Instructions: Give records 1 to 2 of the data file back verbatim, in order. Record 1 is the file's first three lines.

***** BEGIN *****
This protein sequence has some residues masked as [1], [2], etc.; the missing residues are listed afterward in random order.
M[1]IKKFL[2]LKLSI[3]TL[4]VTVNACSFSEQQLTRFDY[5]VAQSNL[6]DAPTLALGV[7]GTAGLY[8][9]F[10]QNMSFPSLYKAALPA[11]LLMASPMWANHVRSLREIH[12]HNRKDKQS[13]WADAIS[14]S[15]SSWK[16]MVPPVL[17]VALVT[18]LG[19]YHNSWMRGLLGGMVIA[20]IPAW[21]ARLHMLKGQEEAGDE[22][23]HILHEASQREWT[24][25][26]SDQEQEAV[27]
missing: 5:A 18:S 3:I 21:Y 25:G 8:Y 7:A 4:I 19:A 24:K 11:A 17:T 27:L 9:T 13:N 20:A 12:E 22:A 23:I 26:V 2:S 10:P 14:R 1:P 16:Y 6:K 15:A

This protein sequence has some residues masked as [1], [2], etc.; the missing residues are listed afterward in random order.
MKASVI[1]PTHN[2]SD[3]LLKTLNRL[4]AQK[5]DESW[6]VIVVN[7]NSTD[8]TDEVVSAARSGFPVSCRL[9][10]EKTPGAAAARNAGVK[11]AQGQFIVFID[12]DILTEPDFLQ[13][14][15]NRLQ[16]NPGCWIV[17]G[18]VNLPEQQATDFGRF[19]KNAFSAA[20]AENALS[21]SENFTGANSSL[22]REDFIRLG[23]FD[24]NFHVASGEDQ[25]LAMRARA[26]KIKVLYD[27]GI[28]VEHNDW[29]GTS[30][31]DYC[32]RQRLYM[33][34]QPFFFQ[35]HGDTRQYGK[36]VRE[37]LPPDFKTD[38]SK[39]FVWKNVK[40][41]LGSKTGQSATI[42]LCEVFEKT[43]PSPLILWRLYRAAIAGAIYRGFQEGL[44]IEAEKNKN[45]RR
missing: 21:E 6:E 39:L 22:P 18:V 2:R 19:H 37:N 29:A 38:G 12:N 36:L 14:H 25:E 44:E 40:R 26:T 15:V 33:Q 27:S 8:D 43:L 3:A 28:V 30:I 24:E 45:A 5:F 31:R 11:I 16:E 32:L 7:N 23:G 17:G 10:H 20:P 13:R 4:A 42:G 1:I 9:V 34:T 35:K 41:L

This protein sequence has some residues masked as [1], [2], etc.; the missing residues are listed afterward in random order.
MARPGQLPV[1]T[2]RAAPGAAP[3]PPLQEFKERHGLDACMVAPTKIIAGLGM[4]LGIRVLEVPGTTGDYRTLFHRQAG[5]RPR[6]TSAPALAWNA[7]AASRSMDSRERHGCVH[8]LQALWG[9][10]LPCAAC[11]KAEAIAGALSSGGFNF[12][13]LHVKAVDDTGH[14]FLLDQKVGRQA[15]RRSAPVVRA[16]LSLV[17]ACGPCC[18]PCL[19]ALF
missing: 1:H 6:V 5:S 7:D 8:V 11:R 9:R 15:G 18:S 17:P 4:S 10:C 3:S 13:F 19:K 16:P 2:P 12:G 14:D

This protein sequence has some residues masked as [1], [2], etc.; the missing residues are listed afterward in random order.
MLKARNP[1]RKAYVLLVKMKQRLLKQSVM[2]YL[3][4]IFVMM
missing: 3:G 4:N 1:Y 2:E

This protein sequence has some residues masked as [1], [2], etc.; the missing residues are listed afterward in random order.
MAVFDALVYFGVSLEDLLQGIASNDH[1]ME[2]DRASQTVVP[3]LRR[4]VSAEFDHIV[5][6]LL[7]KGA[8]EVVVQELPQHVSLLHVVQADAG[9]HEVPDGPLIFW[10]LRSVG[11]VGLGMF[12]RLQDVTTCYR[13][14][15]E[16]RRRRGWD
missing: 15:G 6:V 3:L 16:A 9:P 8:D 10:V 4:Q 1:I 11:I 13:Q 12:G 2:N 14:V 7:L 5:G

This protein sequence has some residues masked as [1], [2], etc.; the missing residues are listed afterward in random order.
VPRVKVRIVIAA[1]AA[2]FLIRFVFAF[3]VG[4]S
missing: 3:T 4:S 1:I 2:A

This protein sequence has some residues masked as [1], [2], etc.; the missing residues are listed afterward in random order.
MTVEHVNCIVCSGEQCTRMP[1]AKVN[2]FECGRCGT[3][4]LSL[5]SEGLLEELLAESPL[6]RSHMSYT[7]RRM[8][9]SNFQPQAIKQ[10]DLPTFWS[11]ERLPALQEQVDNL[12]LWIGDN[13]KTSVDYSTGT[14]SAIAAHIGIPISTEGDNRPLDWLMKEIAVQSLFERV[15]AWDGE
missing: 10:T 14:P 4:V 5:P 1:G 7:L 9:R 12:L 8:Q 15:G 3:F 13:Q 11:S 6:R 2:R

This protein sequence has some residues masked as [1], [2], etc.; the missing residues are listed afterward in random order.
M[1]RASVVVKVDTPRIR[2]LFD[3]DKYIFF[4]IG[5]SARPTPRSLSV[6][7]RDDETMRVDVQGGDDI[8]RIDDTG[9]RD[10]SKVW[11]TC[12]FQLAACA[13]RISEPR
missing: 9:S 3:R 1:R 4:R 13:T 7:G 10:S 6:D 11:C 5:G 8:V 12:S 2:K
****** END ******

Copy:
This protein sequence has some residues masked as [1], [2], etc.; the missing residues are listed afterward in random order.
M[1]IKKFL[2]LKLSI[3]TL[4]VTVNACSFSEQQLTRFDY[5]VAQSNL[6]DAPTLALGV[7]GTAGLY[8][9]F[10]QNMSFPSLYKAALPA[11]LLMASPMWANHVRSLREIH[12]HNRKDKQS[13]WADAIS[14]S[15]SSWK[16]MVPPVL[17]VALVT[18]LG[19]YHNSWMRGLLGGMVIA[20]IPAW[21]ARLHMLKGQEEAGDE[22][23]HILHEASQREWT[24][25][26]SDQEQEAV[27]
missing: 5:A 18:S 3:I 21:Y 25:G 8:Y 7:A 4:I 19:A 24:K 11:A 17:T 27:L 9:T 13:N 20:A 12:E 22:A 23:I 26:V 2:S 10:P 14:R 1:P 16:Y 6:K 15:A

This protein sequence has some residues masked as [1], [2], etc.; the missing residues are listed afterward in random order.
MKASVI[1]PTHN[2]SD[3]LLKTLNRL[4]AQK[5]DESW[6]VIVVN[7]NSTD[8]TDEVVSAARSGFPVSCRL[9][10]EKTPGAAAARNAGVK[11]AQGQFIVFID[12]DILTEPDFLQ[13][14][15]NRLQ[16]NPGCWIV[17]G[18]VNLPEQQATDFGRF[19]KNAFSAA[20]AENALS[21]SENFTGANSSL[22]REDFIRLG[23]FD[24]NFHVASGEDQ[25]LAMRARA[26]KIKVLYD[27]GI[28]VEHNDW[29]GTS[30][31]DYC[32]RQRLYM[33][34]QPFFFQ[35]HGDTRQYGK[36]VRE[37]LPPDFKTD[38]SK[39]FVWKNVK[40][41]LGSKTGQSATI[42]LCEVFEKT[43]PSPLILWRLYRAAIAGAIYRGFQEGL[44]IEAEKNKN[45]RR
missing: 21:E 6:E 39:L 22:P 18:V 2:R 19:H 37:N 29:A 38:G 12:N 36:L 14:H 25:E 44:E 40:R 26:T 15:V 33:Q 27:S 8:D 43:L 3:A 28:V 30:I 24:E 45:A 5:F 31:R 11:I 16:E 32:L 7:N 23:G 17:G 10:H 20:P 13:R 4:A 42:G 1:I 9:V 34:T 35:K 41:L